Ebola doc goes home

Mayor de Blasio applauded the work of both Dr Spencer in Africa and the Bellevue medics (Photo by Maria Rocha-Buschel)

Mayor de Blasio applauded the work of both Dr Spencer in Africa and the Bellevue medics (Photo by Maria Rocha-Buschel)

By Maria Rocha-Buschel

Mayor Bill de Blasio was at Bellevue Hospital as Dr. Craig Spencer, New York City’s first and only case of Ebola, was discharged on Tuesday morning.

“Dr. Spencer is Ebola free and New York is Ebola free,” the mayor announced at the news conference, attended by Spencer, his parents and the team of doctors and nurses who were responsible for his care.

Mayor de Blasio emphasized the importance of the work that Spencer had been doing in Guinea before he returned to New York. “It’s a good feeling to hug a hero, and he is a hero,” the mayor said.

Dr. Ram Raju, president of the Health and Hospitals Corporation (HHC), echoed this sentiment.

“I’m elated because we could treat and cure a hero and Dr. Spencer personified this,” he said. “Had he not contracted Ebola, few people would ever have known him and there are many more like him. They are the heroes of our time.”

Spencer, in turn, tried to bring the focus away from himself and back to the efforts in West Africa where doctors are still fighting the virus.

“My infection represents but a fraction of the more than 13,000 reported cases to date in West Africa,” he said, recounting the sadness he felt when holding infected children and the joy he felt when patients were cured. “I will not be commenting publicly beyond this and urge you to focus on the source of the outbreak.”

Mayor de Blasio praised the city’s ability to stay calm throughout Spencer’s recovery, noting that New Yorkers were able to turn to Spencer’s calm demeanor throughout the ordeal. However, he said that in the midst of this, some needed to be reminded not to stigmatize those who are only trying to help.

“We’ve seen the good through the people who work (at Bellevue) but we have also seen people treated badly,” he said. “You never discriminate against someone for helping others. Some of our fellow New Yorkers (from the three West African nations where Ebola has spread) have been stigmatized because of where they come from. That is un-American.”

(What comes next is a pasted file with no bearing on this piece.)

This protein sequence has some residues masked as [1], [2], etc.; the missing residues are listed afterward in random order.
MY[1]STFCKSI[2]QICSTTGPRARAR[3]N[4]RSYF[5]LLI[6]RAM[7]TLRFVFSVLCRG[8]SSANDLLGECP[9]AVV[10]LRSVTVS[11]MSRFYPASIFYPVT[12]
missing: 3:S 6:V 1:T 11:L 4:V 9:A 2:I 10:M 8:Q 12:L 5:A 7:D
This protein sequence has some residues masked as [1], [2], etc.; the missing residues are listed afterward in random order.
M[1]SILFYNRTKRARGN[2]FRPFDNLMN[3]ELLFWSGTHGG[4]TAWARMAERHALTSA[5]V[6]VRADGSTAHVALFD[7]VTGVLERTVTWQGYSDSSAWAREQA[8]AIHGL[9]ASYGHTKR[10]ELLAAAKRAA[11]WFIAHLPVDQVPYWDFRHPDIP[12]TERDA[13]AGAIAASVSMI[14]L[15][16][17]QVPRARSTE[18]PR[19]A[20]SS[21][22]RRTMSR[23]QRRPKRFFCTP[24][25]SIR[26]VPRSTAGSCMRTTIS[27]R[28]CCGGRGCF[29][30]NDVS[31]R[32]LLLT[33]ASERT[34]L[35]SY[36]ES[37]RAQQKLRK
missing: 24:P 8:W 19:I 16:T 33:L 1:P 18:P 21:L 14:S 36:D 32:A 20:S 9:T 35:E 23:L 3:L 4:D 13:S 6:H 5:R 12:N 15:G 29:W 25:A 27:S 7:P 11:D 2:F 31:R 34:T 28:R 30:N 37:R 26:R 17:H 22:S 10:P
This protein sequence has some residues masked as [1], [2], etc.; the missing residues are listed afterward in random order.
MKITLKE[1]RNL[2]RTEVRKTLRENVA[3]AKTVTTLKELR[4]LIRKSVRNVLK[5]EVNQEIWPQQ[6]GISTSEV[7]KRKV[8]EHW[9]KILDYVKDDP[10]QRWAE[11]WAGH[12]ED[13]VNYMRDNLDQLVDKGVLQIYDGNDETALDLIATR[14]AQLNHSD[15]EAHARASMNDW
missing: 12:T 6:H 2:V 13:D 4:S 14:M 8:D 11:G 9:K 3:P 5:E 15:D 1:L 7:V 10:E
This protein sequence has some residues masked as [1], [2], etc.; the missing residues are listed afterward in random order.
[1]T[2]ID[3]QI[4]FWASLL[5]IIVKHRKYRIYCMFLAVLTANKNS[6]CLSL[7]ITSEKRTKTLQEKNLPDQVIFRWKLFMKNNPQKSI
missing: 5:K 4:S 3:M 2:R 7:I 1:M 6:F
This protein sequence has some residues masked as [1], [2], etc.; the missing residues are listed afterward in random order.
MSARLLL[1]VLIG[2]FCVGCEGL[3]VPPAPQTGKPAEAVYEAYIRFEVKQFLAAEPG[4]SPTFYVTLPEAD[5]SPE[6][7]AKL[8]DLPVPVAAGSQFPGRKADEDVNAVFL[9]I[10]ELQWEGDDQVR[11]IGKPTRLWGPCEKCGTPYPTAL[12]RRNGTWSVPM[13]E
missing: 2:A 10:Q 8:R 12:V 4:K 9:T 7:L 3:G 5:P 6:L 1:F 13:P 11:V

Spencer was admitted to Bellevue with symptoms of Ebola on October 23. He had returned from Guinea after five weeks there taking care of patients with the virus. His condition was serious while at Bellevue, but Mayor de Blasio said that by reporting his fever as soon as possible, he “did everything right” in helping his recovery.

Following Spencer’s release, First Lady Chirlane McCray announced that there is a new Mayor’s Fund effort dedicated to raising funds to fight Ebola.

“New Yorkers have a special appreciation for Dr. Craig Spencer, the nurses who cared for him and all medical first responders,” McCray said in a statement. “Like our city’s brave police officers and firefighters, they rush toward danger in order to advance the greater good.”

One thought on “Ebola doc goes home

  1. I am very glad that Dr. Spencer has been cured and is now Ebola-free, butI do wish he had gone into quarantine for a few days before flying home and going all over the City before he came down with the virus. The reason I feel this way is because I heard on the news tonight that a doctor who had been working with the victims of this horrendous disease and was sent to a facility in Nebraska for treatment, died earlier today. This doctor had tested negative for the virus and it turned out to be a false negative, thus delaying his treatment. I find it rather troubling that false negative test results may mean that someone thinks they are ok and may, in fact, be very sick and highly infectious. Obviously, this is a very tricky and deceptive disease!

    I don’t think it is too much to ask that people who have been exposed to the virus, no matter how noble their work with the victims of the epidemic, just stay in quarantine for a few days after they leave those high-risk, sealed-off areas. Surely a few more days in Africa in a safe and monitored environment before flying home and potentially exposing fellow-passengers on the planes and then large populations such as New York is worth the inconvenience.

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